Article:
On that morning in the Maldives I went scuba diving with two of my daughters. One hundred feet down we felt the surge of the tsunami as it dragged us along an underwater cliff face for 10 minutes and then reversed itself twice. We were not aware of what was happening throughout the Indian Ocean. When we arrived back at the tiny atoll of Baros, which is one metre above sea level at its highest point, we were greeted by a hundred or so guests in life jackets - thankfully my wife, Mary, and our third daughter, Sarah, were there, safe.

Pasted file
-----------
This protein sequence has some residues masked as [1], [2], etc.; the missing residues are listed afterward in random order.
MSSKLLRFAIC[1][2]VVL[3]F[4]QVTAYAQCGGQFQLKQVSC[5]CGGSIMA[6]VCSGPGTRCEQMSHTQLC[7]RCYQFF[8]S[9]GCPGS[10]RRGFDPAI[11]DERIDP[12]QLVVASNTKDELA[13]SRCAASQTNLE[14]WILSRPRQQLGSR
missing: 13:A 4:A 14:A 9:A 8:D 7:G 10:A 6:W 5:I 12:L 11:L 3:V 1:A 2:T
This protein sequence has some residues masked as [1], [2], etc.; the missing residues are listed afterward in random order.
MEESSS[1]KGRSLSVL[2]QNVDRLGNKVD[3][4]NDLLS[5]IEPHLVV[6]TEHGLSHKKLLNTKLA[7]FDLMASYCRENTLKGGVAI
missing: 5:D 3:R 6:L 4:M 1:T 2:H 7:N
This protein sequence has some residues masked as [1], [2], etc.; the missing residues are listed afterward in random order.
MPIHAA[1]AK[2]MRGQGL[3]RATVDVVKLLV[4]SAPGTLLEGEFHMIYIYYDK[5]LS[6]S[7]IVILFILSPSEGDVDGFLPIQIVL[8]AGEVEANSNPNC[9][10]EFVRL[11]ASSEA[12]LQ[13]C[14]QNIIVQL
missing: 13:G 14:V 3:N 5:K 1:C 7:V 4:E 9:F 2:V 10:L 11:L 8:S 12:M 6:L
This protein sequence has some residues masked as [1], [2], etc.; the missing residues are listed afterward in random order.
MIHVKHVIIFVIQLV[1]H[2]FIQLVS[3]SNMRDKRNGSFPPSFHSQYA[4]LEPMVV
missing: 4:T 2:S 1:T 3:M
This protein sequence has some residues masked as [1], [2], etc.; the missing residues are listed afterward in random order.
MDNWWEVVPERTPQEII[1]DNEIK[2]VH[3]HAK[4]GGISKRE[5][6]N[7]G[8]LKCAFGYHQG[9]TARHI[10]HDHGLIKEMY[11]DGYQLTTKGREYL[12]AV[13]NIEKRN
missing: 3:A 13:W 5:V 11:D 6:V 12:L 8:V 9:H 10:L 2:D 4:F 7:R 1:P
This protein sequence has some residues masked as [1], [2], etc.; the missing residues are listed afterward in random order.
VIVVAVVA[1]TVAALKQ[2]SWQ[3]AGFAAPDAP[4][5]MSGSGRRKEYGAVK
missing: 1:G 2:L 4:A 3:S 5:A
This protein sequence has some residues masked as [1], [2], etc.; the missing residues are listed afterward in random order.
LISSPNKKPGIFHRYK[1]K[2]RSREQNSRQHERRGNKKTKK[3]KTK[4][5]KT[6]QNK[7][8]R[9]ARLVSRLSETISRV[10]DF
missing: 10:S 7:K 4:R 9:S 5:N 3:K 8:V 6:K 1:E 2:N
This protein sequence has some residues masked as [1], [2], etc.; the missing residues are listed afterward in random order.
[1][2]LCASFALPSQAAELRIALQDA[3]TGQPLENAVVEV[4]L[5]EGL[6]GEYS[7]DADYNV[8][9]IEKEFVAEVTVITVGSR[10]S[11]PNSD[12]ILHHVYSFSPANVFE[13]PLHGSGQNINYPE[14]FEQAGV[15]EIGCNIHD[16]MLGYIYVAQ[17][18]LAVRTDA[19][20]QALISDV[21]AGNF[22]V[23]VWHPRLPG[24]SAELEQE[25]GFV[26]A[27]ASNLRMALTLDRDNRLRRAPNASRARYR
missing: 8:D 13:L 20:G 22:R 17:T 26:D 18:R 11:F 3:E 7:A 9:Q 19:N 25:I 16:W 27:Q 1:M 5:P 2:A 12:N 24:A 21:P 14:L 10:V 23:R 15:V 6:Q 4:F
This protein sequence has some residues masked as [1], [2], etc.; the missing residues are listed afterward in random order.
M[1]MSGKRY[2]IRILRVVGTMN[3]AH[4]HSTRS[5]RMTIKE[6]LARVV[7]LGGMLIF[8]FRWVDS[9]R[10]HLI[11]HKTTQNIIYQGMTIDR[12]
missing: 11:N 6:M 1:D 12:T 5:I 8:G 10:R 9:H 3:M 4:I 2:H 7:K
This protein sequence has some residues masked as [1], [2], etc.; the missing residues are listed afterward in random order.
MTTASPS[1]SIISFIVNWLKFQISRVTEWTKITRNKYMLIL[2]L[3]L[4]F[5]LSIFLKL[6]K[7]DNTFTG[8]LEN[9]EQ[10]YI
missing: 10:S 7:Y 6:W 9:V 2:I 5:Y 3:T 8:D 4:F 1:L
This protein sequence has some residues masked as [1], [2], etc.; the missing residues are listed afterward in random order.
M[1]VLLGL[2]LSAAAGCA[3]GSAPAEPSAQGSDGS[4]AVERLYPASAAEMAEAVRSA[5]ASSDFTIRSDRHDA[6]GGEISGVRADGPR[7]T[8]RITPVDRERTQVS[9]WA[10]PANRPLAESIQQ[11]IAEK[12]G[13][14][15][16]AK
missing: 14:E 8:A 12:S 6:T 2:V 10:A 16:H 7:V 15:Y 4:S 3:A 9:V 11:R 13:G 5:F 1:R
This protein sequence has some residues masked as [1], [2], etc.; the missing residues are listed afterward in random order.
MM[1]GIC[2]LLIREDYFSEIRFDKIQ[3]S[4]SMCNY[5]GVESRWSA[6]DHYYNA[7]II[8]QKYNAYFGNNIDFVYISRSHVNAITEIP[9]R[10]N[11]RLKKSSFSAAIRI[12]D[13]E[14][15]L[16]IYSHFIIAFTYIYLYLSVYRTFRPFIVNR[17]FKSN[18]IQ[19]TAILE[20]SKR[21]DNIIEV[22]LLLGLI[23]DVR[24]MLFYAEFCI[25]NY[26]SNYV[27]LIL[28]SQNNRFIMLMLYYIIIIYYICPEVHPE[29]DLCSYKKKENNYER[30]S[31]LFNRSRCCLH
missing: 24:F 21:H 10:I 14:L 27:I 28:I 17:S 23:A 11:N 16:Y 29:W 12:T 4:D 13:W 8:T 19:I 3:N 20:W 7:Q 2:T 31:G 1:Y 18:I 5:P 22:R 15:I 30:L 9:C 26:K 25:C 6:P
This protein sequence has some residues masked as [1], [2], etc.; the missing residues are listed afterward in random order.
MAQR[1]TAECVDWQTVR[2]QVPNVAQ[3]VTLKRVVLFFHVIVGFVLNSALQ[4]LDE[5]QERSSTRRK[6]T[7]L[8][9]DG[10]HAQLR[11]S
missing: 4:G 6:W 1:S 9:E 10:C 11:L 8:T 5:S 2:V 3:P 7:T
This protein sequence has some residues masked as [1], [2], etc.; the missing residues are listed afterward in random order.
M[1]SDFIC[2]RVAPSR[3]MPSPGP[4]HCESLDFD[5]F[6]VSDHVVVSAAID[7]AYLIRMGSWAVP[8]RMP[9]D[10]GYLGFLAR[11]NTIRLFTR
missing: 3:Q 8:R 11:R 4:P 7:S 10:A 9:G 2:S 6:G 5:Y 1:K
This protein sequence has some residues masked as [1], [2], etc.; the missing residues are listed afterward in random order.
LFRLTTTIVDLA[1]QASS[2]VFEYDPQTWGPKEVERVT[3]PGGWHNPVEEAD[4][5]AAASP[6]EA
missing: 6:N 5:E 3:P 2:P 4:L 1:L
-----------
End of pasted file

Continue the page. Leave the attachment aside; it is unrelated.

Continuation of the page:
They had been in bed and realised something was wrong when water surged into their rooms. Looking outside they saw shoes, towels, beach toys and chairs floating by. As it was a full moon, we all thought it was simply a high tide and it was not until some time later we realised the unfolding horror that was happening at that particular moment around the region.

As all lines of communication were blocked we tried all the numbers we knew, to no avail, and then, in a nervous state, poor Sarah dropped my phone into the knee-deep water. After a few hours I managed to dry out the phone and transfer some numbers to another phone and make contact with the hotel.

We have hugged each other a lot in the past week.

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